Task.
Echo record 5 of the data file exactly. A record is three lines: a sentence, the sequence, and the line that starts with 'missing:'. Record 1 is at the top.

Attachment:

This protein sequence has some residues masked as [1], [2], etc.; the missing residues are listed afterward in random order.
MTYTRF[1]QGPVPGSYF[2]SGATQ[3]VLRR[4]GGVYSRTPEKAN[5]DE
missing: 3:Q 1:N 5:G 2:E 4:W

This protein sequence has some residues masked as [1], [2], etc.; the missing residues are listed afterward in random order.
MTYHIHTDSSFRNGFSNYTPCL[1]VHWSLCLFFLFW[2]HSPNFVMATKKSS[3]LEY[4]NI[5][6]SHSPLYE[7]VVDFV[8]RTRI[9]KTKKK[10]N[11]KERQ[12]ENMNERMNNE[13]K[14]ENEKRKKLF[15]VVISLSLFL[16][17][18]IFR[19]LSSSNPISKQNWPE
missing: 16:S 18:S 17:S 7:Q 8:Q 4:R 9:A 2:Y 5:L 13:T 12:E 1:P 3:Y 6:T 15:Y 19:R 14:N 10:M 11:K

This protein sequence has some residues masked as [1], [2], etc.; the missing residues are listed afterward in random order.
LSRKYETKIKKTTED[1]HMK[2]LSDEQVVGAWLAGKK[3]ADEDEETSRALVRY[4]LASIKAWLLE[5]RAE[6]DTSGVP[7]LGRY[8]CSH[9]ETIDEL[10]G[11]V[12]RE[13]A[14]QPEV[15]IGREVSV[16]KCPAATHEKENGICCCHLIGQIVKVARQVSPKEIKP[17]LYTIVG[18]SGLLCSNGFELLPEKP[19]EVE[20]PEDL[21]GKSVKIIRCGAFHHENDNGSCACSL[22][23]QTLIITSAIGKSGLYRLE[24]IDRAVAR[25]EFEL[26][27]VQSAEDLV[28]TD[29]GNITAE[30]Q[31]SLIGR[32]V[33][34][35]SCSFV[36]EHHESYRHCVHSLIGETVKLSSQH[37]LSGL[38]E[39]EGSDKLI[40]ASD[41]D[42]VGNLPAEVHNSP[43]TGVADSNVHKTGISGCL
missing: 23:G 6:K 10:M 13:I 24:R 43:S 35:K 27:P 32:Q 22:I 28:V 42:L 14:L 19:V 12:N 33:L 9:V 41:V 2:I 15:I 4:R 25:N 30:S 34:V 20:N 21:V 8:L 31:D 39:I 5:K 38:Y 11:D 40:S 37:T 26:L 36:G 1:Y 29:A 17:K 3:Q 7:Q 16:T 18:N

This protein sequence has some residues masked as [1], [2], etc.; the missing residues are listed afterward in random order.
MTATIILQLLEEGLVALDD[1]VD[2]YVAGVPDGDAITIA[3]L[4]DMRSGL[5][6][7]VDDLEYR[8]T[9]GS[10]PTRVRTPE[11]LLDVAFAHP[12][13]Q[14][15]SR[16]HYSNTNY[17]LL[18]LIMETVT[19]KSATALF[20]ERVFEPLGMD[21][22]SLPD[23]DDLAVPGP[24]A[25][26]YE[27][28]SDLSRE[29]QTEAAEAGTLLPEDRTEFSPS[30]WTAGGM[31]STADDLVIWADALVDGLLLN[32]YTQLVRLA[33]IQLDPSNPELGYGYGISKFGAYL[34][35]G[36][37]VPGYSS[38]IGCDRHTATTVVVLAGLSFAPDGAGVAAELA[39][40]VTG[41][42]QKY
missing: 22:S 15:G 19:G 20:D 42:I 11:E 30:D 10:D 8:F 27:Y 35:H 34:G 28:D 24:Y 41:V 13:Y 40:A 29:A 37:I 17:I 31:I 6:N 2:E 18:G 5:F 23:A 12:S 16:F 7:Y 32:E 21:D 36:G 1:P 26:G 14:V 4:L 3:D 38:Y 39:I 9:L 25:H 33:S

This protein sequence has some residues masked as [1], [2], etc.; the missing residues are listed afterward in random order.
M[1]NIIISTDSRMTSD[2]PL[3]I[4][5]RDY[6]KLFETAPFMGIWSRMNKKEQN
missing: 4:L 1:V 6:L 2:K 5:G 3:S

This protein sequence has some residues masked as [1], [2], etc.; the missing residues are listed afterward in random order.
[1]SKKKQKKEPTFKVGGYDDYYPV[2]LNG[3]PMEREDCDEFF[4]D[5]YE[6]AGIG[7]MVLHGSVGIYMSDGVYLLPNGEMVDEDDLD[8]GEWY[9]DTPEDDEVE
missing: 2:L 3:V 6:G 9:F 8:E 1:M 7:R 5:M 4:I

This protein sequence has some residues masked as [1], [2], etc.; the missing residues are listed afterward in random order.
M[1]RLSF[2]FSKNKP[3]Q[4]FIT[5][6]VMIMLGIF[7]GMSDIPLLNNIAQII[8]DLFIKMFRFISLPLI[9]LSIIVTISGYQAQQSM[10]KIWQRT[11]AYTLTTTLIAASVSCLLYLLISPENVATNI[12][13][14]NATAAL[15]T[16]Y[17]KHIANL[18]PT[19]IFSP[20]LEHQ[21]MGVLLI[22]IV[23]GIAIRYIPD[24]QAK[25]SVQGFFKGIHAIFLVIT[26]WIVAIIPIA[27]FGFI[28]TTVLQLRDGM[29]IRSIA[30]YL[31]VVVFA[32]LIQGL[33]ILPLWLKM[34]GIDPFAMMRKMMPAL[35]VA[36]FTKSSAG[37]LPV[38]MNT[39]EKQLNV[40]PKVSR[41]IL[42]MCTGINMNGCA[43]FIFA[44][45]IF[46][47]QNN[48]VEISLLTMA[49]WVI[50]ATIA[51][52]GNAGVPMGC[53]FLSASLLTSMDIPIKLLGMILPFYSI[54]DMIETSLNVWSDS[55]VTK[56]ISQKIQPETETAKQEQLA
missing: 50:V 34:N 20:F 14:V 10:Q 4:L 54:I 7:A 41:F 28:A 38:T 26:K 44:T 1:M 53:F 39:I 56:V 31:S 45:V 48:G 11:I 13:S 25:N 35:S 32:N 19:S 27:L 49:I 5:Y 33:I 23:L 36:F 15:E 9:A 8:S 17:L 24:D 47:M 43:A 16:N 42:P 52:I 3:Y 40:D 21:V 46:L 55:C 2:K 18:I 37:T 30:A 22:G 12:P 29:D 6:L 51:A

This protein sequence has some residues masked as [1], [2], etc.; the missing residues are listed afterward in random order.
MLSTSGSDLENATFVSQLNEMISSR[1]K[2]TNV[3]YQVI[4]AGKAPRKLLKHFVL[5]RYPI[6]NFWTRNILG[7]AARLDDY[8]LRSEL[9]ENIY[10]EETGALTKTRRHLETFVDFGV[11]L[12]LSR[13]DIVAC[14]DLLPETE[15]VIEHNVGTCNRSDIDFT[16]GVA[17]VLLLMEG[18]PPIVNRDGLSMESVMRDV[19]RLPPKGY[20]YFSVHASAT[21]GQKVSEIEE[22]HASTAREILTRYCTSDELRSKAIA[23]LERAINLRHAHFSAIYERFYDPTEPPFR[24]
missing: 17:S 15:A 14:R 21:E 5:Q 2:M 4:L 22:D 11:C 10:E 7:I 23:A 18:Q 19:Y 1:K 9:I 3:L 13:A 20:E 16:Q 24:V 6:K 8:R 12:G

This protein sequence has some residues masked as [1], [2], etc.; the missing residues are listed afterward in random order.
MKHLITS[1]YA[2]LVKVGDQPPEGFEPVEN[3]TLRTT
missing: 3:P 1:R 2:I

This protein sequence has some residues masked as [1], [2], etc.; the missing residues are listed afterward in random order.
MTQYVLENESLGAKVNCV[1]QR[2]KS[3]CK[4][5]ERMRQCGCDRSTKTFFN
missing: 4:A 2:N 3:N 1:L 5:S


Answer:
This protein sequence has some residues masked as [1], [2], etc.; the missing residues are listed afterward in random order.
M[1]NIIISTDSRMTSD[2]PL[3]I[4][5]RDY[6]KLFETAPFMGIWSRMNKKEQN
missing: 4:L 1:V 6:L 2:K 5:G 3:S